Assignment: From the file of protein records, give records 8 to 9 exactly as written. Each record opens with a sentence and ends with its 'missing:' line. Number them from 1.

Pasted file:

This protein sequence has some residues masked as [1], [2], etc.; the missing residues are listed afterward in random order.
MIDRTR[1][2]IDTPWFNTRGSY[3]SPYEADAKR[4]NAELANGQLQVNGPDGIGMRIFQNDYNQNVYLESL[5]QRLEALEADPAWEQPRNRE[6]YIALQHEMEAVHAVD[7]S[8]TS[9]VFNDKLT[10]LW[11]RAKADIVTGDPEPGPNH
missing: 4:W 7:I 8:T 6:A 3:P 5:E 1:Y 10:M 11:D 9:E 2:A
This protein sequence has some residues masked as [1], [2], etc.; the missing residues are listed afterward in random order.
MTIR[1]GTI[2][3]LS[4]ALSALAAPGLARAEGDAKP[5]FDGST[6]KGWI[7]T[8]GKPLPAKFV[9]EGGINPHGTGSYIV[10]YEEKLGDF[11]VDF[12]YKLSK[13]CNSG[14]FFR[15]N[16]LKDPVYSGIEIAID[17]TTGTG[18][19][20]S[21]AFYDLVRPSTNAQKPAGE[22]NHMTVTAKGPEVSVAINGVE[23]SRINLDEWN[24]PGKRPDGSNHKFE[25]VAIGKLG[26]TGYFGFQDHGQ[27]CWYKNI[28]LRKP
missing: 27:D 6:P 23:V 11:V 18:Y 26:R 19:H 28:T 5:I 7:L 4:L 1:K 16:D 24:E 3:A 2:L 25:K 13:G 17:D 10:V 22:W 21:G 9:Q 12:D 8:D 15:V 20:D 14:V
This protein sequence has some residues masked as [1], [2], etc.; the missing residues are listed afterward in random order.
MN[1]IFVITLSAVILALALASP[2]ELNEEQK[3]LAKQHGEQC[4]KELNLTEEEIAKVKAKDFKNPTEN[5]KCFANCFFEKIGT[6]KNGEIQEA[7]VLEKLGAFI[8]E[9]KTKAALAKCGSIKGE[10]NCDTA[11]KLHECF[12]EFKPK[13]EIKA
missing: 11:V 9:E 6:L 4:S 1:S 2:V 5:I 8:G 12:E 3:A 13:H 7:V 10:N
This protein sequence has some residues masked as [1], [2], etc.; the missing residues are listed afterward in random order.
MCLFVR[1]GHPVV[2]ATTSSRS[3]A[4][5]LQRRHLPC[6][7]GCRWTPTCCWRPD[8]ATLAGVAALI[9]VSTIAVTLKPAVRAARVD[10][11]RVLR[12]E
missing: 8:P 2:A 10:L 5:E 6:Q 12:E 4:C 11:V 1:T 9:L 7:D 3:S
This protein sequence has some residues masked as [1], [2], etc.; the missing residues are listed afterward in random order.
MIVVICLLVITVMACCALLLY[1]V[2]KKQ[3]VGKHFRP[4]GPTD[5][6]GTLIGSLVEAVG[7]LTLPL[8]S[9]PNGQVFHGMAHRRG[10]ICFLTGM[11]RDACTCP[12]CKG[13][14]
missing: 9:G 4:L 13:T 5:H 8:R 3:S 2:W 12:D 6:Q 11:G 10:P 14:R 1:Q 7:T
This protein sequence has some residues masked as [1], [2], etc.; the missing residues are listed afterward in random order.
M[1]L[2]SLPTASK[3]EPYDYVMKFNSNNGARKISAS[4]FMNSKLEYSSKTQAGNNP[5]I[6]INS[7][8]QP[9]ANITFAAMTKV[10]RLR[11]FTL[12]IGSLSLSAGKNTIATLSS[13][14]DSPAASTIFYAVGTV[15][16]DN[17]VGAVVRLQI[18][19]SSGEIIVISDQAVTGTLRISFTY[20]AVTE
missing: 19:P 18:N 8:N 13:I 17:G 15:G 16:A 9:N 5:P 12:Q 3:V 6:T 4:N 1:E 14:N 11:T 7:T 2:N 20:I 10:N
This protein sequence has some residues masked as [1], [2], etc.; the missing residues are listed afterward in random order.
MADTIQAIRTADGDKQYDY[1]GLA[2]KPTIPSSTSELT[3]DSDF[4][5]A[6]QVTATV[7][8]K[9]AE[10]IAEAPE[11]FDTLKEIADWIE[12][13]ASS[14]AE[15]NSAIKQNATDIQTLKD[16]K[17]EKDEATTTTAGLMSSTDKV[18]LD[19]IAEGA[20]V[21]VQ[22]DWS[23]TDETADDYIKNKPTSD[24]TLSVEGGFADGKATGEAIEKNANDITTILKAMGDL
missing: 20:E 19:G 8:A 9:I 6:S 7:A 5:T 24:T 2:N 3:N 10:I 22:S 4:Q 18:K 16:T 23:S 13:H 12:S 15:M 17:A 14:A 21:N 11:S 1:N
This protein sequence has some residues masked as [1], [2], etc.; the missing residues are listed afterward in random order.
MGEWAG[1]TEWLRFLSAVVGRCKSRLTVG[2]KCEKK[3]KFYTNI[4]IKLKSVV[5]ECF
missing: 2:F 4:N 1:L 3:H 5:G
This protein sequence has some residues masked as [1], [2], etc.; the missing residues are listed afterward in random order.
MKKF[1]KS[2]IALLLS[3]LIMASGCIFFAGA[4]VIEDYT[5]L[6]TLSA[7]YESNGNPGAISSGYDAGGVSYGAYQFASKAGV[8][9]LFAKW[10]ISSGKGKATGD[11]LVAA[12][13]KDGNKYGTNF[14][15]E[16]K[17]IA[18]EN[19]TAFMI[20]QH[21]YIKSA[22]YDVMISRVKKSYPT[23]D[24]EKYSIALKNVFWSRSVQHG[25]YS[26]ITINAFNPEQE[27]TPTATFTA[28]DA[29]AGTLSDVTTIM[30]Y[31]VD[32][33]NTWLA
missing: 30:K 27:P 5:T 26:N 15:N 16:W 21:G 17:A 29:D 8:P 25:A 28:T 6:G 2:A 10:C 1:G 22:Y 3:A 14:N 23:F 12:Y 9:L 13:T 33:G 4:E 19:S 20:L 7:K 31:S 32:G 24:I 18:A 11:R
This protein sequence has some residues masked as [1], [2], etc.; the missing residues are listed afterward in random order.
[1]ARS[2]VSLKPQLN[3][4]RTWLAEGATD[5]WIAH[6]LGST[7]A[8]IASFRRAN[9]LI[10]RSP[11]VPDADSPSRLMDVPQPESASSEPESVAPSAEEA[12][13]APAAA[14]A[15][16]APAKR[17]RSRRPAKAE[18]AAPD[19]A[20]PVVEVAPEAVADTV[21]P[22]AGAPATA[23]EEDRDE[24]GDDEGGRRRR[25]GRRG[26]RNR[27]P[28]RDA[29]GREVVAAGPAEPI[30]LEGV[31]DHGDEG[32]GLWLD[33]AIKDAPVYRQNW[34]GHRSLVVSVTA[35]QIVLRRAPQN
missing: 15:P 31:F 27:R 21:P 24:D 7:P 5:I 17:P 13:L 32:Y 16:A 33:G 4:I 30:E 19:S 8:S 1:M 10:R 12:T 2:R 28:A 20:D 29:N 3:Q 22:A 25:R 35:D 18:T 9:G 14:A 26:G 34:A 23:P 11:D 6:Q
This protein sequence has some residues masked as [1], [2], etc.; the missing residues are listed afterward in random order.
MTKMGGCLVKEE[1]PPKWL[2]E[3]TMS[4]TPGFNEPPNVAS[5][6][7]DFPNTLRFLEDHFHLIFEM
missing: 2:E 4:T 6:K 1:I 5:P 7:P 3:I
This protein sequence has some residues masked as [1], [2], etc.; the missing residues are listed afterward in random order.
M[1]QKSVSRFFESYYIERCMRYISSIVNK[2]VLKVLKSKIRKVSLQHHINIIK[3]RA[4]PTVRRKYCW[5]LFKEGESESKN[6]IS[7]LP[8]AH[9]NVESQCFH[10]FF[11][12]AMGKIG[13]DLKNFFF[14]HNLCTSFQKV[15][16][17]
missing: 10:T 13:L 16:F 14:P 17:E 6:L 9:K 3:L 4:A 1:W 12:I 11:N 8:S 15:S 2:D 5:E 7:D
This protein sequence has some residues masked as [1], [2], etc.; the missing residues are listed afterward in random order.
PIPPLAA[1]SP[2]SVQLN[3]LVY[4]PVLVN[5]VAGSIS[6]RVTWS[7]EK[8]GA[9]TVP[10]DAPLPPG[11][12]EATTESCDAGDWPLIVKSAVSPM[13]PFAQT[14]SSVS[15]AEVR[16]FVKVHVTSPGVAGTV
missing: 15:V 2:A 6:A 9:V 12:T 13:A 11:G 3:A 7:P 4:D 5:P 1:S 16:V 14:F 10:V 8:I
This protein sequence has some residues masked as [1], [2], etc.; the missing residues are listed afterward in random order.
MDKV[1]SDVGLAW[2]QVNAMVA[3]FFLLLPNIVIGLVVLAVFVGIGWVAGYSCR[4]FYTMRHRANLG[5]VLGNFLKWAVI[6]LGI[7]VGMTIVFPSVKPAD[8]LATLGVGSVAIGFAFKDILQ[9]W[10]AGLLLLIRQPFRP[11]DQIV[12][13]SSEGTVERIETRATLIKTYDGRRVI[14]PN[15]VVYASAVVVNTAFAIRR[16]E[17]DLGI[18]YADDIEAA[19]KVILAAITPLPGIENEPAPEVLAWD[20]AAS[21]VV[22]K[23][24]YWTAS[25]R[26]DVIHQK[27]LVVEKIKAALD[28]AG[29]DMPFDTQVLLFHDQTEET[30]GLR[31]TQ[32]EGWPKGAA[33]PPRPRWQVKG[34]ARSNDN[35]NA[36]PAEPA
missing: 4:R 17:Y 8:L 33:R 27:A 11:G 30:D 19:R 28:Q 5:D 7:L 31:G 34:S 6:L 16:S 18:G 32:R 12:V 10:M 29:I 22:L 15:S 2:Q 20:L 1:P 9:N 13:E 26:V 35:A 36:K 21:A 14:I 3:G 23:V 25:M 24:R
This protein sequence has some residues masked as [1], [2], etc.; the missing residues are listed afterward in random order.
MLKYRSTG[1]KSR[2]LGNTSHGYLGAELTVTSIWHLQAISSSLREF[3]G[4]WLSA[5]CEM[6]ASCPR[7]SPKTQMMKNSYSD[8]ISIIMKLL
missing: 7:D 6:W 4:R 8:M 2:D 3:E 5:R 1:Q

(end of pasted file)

This protein sequence has some residues masked as [1], [2], etc.; the missing residues are listed afterward in random order.
MGEWAG[1]TEWLRFLSAVVGRCKSRLTVG[2]KCEKK[3]KFYTNI[4]IKLKSVV[5]ECF
missing: 2:F 4:N 1:L 3:H 5:G
This protein sequence has some residues masked as [1], [2], etc.; the missing residues are listed afterward in random order.
MKKF[1]KS[2]IALLLS[3]LIMASGCIFFAGA[4]VIEDYT[5]L[6]TLSA[7]YESNGNPGAISSGYDAGGVSYGAYQFASKAGV[8][9]LFAKW[10]ISSGKGKATGD[11]LVAA[12][13]KDGNKYGTNF[14][15]E[16]K[17]IA[18]EN[19]TAFMI[20]QH[21]YIKSA[22]YDVMISRVKKSYPT[23]D[24]EKYSIALKNVFWSRSVQHG[25]YS[26]ITINAFNPEQE[27]TPTATFTA[28]DA[29]AGTLSDVTTIM[30]Y[31]VD[32][33]NTWLA
missing: 30:K 27:P 5:T 26:N 15:N 16:W 21:G 17:A 29:D 8:P 25:A 28:T 6:G 2:A 10:C 1:G 22:Y 3:A 14:N 23:F 12:Y 9:L 13:T 33:G 4:E 19:S 20:L 7:K 31:S 32:G 24:I 18:A 11:R